"Anti-business" Obama targeted by business, and academia

15:39, October 07, 2010      

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What to expect at a world renowned business forum? Strategies, leadership, innovations, and Obama.

Criticizing voices about White House economic team, harsh or mild, echoed several times in New York's Radio City Music Hall, where the annually two-day World Business Forum was held.

The first blast burst from Jack Welch, former General Electric Co. chief and management guru, who called Obama administration " just plain anti-business."

Welch, who didn't favor Obama as president in the first place, attacked Obama's policies from trade, foreign taxes on multinational corporations and the bailout of the U.S. auto industry.

Welch said the last time he had the feeling of "malaise" was under President Jimmy Carter, who "was moaning about malaise all the time."

"We've got to fix some of this crazy stuff going on now," Welch said, "We've got to grow the pie. We've got to celebrate entrepreneurship. We've got to grow businesses."

Even someone who used to be inside White House agrees that President Obama needs bring more business people on boards.

Former White House adviser David Gergen told the audience that he believes Obama should have "heavyweight CEOs" in his inner circle.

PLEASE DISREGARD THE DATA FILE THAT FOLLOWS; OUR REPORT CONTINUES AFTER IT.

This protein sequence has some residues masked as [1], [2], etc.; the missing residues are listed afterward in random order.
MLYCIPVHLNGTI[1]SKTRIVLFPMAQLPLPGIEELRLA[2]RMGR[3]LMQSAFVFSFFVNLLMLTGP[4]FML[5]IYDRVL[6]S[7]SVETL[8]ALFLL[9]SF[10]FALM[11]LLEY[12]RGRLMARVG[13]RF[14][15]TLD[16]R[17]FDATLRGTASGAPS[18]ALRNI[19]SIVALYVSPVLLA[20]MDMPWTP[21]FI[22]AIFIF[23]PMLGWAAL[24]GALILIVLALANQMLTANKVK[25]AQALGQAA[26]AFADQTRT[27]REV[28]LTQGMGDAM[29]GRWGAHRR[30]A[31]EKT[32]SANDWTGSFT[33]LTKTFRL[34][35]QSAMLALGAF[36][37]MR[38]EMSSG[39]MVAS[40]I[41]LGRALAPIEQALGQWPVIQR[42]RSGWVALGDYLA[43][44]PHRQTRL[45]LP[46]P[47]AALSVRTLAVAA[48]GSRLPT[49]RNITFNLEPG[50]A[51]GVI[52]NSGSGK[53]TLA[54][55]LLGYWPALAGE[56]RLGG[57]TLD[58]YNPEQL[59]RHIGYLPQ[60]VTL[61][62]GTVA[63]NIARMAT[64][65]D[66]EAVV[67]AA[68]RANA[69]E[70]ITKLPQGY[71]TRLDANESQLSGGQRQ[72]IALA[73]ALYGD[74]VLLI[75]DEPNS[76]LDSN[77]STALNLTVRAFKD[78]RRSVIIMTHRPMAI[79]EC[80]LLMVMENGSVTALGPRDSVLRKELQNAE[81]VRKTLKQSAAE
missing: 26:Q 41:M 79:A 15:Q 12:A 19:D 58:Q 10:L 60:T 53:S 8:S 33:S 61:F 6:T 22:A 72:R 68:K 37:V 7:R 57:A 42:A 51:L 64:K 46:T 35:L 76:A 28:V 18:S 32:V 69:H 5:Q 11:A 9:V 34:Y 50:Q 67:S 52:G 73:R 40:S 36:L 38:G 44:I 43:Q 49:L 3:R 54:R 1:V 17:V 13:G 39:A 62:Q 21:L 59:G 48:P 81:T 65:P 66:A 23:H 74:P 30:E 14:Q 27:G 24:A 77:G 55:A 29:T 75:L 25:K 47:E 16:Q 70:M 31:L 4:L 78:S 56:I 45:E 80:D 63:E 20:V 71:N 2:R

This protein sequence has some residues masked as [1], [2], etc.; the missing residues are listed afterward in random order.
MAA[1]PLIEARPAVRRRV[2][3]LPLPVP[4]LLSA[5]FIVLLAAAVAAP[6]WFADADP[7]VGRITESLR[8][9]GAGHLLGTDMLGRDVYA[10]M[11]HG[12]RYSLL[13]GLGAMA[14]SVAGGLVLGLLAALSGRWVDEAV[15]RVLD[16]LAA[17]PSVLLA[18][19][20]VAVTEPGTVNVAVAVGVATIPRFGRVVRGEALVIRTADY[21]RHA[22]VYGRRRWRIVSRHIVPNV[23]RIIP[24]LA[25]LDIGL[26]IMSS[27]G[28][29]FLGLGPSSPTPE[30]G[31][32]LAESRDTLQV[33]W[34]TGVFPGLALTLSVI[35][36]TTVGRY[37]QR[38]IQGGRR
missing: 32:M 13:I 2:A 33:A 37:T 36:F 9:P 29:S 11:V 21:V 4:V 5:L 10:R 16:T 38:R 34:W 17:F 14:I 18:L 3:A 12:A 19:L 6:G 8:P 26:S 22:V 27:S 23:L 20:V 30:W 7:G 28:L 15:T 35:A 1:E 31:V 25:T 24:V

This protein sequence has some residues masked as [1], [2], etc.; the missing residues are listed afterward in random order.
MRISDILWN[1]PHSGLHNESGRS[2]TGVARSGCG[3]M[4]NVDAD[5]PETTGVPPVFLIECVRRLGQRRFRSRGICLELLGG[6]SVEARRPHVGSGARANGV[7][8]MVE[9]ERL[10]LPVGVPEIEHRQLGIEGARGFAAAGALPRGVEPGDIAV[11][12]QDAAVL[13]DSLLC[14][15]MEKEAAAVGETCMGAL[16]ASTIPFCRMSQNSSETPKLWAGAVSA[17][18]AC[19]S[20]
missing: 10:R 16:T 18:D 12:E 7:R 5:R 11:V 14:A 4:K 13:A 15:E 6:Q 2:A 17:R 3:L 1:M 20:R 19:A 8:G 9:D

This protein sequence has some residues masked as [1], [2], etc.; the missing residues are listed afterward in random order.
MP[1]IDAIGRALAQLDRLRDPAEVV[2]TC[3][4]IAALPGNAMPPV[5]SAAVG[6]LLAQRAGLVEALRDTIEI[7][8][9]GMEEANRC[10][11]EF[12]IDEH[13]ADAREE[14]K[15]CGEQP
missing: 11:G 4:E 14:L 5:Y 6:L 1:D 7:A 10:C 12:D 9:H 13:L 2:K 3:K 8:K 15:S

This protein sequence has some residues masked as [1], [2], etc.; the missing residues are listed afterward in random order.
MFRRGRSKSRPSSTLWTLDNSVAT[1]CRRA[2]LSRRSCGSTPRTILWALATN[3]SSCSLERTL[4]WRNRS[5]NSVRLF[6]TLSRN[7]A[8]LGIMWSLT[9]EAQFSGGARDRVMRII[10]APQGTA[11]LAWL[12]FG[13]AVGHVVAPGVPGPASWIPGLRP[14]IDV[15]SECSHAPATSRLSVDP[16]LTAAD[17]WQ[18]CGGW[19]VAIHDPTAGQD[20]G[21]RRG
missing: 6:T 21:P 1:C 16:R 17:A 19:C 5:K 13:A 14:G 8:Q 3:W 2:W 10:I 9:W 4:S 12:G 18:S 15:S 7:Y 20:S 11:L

Gergen said that adding new business voices would strengthen and diversify President Obama's administration.

"One of the dangers of putting together a team is whether you get people who are all alike," he said, and he believes the current administration is an example of that.

There has long been doubts and criticism on Obama for employing too many academics on his economic team.

"He has too many people on his inner circle from Chicago. He needs to break that team up a bit," he said.

Interestingly, University of Chicago economist and " Freakonomics" author Steve Levitt was skeptical of economists' role in government. Levitt, a colleague at University of Chicago and friend of new White House Council of Economic Advisers Chairman Austan Goolsbee, said most times the policy is decided and lawmakers are just looking for economists to back them up.

When later the moderator threw the question at Joseph Stiglitz if he thinks there are too many academics in White House economic team, the Nobel laureate economist paused for a while, spurring laughers in the audience.

Stiglitz then went on and explained that he, too, sees the potential of more business people in White House.

"You need both," he said. "Academics have had time to think about the big problems facing the economy, but business knows the real problems facing the country now."

Stiglitz ruled out that he would take Lawrence Summers' role as the head of the National Economic Council. Appointing someone from the business community as Obama's chief economic advisor would be a good start, Stiglitz said.

But Obama may find it difficult if he wants to go after the big- name CEOs, Gergen warned. He said those senior executives are worried that the President's agenda isn't sufficiently friendly to corporate America.

"It may be harder to find them, frankly, today than it was two years ago. A lot of people in the business community feel alienated," he said, pointing to perceived uncertainty on tax and regulatory policy.



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